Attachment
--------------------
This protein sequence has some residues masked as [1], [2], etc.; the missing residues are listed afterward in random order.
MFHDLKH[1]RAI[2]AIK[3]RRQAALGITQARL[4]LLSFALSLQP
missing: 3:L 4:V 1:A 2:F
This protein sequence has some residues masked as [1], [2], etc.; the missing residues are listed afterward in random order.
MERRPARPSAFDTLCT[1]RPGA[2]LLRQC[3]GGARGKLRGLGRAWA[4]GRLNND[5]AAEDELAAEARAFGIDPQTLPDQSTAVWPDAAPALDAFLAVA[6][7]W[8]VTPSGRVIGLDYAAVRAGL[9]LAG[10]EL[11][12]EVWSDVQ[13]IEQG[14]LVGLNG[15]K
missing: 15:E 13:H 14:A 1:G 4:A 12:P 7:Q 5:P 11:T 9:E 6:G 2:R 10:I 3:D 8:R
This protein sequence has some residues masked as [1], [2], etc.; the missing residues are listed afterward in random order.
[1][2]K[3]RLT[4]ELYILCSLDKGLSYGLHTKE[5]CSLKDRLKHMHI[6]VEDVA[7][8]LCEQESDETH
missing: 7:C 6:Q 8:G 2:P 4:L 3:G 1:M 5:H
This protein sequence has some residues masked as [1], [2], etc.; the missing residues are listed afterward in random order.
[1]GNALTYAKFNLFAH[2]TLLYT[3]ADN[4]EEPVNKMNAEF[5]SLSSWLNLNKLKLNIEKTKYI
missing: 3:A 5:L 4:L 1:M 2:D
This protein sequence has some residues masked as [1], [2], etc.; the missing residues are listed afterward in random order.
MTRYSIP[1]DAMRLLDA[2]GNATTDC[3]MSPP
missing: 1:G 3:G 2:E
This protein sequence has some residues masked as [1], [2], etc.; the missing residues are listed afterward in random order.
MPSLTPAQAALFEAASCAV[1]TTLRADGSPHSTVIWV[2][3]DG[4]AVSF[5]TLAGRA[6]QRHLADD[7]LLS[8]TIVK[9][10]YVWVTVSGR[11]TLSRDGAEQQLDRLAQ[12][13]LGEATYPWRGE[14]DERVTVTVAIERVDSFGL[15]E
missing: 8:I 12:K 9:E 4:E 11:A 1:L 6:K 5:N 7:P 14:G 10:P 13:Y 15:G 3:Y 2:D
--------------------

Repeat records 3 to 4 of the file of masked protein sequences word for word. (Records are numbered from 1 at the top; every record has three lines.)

This protein sequence has some residues masked as [1], [2], etc.; the missing residues are listed afterward in random order.
[1][2]K[3]RLT[4]ELYILCSLDKGLSYGLHTKE[5]CSLKDRLKHMHI[6]VEDVA[7][8]LCEQESDETH
missing: 7:C 6:Q 8:G 2:P 4:L 3:G 1:M 5:H
This protein sequence has some residues masked as [1], [2], etc.; the missing residues are listed afterward in random order.
[1]GNALTYAKFNLFAH[2]TLLYT[3]ADN[4]EEPVNKMNAEF[5]SLSSWLNLNKLKLNIEKTKYI
missing: 3:A 5:L 4:L 1:M 2:D